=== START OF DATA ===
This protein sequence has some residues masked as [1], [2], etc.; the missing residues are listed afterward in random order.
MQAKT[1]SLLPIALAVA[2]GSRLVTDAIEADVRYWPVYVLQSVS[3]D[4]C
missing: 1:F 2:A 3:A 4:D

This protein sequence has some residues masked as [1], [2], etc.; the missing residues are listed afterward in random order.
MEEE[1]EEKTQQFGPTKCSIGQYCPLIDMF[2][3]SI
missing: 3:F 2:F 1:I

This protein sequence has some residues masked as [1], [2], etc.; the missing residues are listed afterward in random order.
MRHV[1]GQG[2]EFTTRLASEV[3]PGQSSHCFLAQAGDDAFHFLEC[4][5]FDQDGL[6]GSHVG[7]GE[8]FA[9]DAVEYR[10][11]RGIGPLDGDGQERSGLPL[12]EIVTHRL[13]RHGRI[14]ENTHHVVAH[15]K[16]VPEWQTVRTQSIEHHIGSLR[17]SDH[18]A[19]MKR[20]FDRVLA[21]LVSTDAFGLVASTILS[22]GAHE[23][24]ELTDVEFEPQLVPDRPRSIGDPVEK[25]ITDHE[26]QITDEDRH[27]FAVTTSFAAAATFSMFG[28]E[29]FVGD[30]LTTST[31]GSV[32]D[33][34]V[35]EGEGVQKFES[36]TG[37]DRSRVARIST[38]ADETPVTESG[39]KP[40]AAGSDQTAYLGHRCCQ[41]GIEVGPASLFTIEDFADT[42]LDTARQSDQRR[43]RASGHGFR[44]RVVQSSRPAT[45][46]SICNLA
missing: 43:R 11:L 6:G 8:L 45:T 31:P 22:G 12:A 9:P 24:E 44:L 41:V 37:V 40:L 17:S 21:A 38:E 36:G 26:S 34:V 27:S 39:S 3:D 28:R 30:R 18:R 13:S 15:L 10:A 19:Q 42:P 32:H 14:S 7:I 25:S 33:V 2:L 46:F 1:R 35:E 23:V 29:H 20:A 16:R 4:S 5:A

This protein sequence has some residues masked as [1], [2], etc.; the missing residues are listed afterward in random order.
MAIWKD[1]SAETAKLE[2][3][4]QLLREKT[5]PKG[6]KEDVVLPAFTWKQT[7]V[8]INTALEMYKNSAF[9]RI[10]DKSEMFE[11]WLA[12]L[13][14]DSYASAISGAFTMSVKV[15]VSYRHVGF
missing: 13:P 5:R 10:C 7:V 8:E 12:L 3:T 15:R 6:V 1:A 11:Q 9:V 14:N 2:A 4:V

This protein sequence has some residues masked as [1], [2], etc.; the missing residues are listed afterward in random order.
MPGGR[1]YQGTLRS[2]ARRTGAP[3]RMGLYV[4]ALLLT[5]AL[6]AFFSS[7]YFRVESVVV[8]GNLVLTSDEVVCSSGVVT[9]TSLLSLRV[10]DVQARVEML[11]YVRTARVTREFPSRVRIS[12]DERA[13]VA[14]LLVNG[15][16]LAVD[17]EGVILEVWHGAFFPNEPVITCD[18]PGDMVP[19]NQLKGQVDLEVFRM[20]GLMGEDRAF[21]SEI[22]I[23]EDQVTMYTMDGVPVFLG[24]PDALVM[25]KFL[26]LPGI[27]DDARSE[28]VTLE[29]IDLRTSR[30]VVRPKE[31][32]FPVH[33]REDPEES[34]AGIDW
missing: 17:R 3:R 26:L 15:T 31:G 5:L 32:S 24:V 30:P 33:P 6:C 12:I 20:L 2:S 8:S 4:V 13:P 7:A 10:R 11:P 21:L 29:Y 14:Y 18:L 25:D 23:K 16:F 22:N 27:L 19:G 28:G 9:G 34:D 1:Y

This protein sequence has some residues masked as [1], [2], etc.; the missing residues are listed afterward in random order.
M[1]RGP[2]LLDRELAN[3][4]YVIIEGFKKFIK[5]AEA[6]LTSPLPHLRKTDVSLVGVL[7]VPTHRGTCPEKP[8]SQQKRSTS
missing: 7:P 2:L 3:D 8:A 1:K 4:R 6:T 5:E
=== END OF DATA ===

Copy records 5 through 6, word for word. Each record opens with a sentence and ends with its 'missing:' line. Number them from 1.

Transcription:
This protein sequence has some residues masked as [1], [2], etc.; the missing residues are listed afterward in random order.
MPGGR[1]YQGTLRS[2]ARRTGAP[3]RMGLYV[4]ALLLT[5]AL[6]AFFSS[7]YFRVESVVV[8]GNLVLTSDEVVCSSGVVT[9]TSLLSLRV[10]DVQARVEML[11]YVRTARVTREFPSRVRIS[12]DERA[13]VA[14]LLVNG[15][16]LAVD[17]EGVILEVWHGAFFPNEPVITCD[18]PGDMVP[19]NQLKGQVDLEVFRM[20]GLMGEDRAF[21]SEI[22]I[23]EDQVTMYTMDGVPVFLG[24]PDALVM[25]KFL[26]LPGI[27]DDARSE[28]VTLE[29]IDLRTSR[30]VVRPKE[31][32]FPVH[33]REDPEES[34]AGIDW
missing: 17:R 3:R 26:L 15:T 31:G 5:L 32:S 24:V 30:P 33:P 6:C 12:I 20:L 2:S 8:S 4:V 13:P 7:A 10:R 11:P 21:L 29:Y 14:Y 18:L 25:D 23:K 16:F 22:N 27:L 19:G 28:G 9:G 34:D 1:Y

This protein sequence has some residues masked as [1], [2], etc.; the missing residues are listed afterward in random order.
M[1]RGP[2]LLDRELAN[3][4]YVIIEGFKKFIK[5]AEA[6]LTSPLPHLRKTDVSLVGVL[7]VPTHRGTCPEKP[8]SQQKRSTS
missing: 7:P 2:L 3:D 8:A 1:K 4:R 6:T 5:E